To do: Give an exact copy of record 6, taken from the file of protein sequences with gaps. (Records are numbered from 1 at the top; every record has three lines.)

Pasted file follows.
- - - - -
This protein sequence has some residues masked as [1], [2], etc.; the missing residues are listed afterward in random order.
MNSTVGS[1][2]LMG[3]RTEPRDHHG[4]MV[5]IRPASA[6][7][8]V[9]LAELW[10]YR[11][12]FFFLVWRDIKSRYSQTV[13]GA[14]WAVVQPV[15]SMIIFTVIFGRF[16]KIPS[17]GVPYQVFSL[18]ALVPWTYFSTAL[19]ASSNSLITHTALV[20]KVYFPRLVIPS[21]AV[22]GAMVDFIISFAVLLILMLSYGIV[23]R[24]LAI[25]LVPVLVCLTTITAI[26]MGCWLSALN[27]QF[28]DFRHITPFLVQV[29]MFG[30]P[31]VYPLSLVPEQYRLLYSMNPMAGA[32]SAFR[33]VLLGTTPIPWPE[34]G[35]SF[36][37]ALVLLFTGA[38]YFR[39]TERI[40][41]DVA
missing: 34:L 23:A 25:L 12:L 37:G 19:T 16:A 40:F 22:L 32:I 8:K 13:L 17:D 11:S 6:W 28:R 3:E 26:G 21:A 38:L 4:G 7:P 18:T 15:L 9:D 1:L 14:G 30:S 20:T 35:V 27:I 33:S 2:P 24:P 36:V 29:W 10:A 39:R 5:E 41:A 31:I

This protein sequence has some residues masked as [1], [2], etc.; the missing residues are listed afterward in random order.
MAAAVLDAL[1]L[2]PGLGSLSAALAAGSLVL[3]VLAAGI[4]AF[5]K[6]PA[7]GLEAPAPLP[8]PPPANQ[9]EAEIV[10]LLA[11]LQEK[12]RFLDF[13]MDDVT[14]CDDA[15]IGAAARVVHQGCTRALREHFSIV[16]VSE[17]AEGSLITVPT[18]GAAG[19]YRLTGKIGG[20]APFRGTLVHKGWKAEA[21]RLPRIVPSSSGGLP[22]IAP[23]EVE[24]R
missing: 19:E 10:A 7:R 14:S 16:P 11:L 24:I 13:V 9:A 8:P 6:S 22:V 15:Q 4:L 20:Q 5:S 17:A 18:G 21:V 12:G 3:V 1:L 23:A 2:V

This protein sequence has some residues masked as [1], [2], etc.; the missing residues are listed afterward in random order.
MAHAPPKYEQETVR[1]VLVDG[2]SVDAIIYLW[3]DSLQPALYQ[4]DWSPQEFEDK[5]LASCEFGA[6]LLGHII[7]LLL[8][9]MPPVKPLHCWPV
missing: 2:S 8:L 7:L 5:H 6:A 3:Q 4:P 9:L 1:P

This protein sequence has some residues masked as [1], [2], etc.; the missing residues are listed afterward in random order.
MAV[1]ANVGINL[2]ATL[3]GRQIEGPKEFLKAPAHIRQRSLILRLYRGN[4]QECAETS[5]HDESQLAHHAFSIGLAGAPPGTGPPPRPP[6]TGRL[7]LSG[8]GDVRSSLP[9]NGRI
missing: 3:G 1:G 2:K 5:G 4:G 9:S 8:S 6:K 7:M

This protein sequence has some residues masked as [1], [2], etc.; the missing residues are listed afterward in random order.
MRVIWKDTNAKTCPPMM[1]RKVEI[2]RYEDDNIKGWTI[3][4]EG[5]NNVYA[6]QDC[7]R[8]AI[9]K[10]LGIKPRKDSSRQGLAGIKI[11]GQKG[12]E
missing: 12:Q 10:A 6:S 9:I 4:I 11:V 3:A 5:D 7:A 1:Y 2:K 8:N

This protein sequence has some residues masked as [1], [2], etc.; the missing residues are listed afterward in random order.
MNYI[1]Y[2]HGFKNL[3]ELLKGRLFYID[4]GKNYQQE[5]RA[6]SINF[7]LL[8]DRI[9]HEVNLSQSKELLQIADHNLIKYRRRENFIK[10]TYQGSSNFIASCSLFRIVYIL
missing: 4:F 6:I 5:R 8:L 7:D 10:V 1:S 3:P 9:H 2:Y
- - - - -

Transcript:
This protein sequence has some residues masked as [1], [2], etc.; the missing residues are listed afterward in random order.
MNYI[1]Y[2]HGFKNL[3]ELLKGRLFYID[4]GKNYQQE[5]RA[6]SINF[7]LL[8]DRI[9]HEVNLSQSKELLQIADHNLIKYRRRENFIK[10]TYQGSSNFIASCSLFRIVYIL
missing: 4:F 6:I 5:R 8:L 7:D 10:V 1:S 3:P 9:H 2:Y